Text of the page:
ACT News


Former senior public servant Peter Grant to lead review into water and sewerage prices

A former senior Employment Department official will lead a review into the process of setting water and sewerage prices in the ACT. 

A former senior Employment Department official has been tapped by Treasurer Andrew Barr to lead the government's review into the process of setting water and sewerage prices in the ACT. 

The review by Peter Grant comes after an ACT Auditor-General report sharply criticised the agencies responsible for Canberra water charges and cleared the way for an appeal against a price cut that saved households $80 a year.

Its terms of reference will consider how regulated water and sewerage prices are set in the territory as the government seeks improvements to the independent price regulations.

The ACT government's response to the April report by Auditor-General Maxine Cooper  included a commitment to the establishment of a review into pricing processes, and consideration of the territory's legislative, governance and administrative arrangements. 

Mr Barr said the former deputy secretary and first assistant secretary for economic and policy analysis in the Department of Employment, Education and Training also had extensive public policy analysis and review experience.

Mr Grant has previously been involved in major reviews of Australian government grant programs and Indigenous programs, as well as a review of the Australian Bureau of Statistics' national education and training statistics unit, and a review of the job seeker compliance framework.


"I am convinced that Mr Grant will bring a new and independent perspective in considering potential improvements of the pricing framework and will deliver recommendations for a flexible and responsive pricing structure for water and sewerage in the ACT," Mr Barr said in a statement on Tuesday. 

Dr Cooper's review found a breakdown in relations between Actew Water and the body that sets water and sewerage prices in the ACT – the Independent Competition and Regulatory Commission.

Relations had reached an impasse as Actew disputed the commission's method and price ruling for the essential services. At the same time, the commission accused Actew of obstructing its price review process and withholding information it requested in the weeks before the 2012 territory election.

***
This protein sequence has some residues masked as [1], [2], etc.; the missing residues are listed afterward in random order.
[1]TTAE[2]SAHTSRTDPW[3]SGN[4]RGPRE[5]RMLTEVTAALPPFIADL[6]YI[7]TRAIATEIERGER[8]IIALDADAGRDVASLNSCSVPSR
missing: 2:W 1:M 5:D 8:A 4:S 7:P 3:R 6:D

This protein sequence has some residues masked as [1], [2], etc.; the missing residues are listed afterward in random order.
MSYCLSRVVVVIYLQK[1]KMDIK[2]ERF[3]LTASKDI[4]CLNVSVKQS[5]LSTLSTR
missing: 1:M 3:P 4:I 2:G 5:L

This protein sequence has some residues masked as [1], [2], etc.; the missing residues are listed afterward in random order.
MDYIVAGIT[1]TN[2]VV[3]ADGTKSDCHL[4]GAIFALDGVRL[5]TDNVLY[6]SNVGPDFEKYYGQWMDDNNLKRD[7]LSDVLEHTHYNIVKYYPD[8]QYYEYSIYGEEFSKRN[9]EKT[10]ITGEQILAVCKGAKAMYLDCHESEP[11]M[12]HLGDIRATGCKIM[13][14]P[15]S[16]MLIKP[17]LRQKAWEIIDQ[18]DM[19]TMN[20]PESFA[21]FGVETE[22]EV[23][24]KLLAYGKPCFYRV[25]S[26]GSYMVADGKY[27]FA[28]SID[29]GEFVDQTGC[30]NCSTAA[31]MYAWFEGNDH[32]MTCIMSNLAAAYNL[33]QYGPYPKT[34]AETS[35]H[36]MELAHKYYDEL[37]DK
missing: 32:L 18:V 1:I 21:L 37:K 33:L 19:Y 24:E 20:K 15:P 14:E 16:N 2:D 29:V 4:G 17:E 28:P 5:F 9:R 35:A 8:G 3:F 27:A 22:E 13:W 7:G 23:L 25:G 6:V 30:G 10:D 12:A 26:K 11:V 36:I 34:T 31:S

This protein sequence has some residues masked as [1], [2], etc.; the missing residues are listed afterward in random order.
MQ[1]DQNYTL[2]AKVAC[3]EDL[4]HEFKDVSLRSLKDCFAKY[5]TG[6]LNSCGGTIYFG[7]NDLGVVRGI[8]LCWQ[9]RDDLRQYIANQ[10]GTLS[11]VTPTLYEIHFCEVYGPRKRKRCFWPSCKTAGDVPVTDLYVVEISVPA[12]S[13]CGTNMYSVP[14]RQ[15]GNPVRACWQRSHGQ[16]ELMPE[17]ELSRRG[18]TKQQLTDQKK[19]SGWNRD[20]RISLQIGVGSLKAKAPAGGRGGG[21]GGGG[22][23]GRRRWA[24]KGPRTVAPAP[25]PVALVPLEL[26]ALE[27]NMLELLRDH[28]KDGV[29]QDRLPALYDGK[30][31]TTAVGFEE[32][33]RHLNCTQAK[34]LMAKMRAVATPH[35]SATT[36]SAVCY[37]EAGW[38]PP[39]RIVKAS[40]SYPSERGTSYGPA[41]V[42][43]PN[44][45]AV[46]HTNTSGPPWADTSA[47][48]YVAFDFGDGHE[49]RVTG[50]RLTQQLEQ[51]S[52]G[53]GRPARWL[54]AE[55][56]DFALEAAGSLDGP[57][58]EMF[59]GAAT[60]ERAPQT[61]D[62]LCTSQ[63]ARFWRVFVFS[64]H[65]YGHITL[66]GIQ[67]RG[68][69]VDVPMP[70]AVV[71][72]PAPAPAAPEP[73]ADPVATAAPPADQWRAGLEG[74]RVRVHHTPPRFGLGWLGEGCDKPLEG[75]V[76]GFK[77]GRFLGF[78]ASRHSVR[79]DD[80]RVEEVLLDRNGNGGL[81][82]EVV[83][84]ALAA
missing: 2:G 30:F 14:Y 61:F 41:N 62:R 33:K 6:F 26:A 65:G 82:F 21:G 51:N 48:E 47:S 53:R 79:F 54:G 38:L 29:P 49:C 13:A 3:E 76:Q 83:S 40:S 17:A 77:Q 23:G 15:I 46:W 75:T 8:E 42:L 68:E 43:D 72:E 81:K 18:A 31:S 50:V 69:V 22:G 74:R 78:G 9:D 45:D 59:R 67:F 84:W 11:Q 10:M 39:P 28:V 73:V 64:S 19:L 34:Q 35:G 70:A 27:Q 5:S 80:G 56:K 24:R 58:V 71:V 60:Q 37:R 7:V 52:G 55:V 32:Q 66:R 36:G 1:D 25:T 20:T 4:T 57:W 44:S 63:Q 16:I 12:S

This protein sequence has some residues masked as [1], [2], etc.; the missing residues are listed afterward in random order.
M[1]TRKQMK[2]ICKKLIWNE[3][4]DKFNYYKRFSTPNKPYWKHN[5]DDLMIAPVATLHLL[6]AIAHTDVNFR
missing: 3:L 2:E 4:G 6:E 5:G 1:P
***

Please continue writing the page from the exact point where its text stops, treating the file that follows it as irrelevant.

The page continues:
The breakdown resulted in escalating legal threats and demands as the commission attempted to force Actew to abandon its position. 

Reserving its strongest criticism for the pricing commission, the report found it had stretched its authority, departed from previous practices, lacked detailed guidance on procedures for setting water and sewerage prices, lacked planning and did not produce promised reports when it said it would.

The pricing commission billed Actew Water $2.36 million for the fumbled pricing decision. Actew Water said it spent $3.97 million of its own money on the process, bringing the total bill to $6.3 million for a pricing decision that now has a question mark over validity.

A day later, pricing commissioner Malcolm Gray hit back and said parts of auditor-general's report defied logic. He warned it could give readers a false impression of the process and "unnecessarily alarm the ACT community". 

In March, it was reported Mr Barr had not yet established a panel to hear Actew's appeal against a decision to cut water and sewerage prices. 

As a result, Canberra households had been enjoying an $83-a-year average cut to water and sewerage prices

The Independent Competition and Regulatory Commission disagreed with the need for the review, arguing the Auditor-General's findings "have not been substantiated and cannot be sustained". 

Actew noted the call for a review.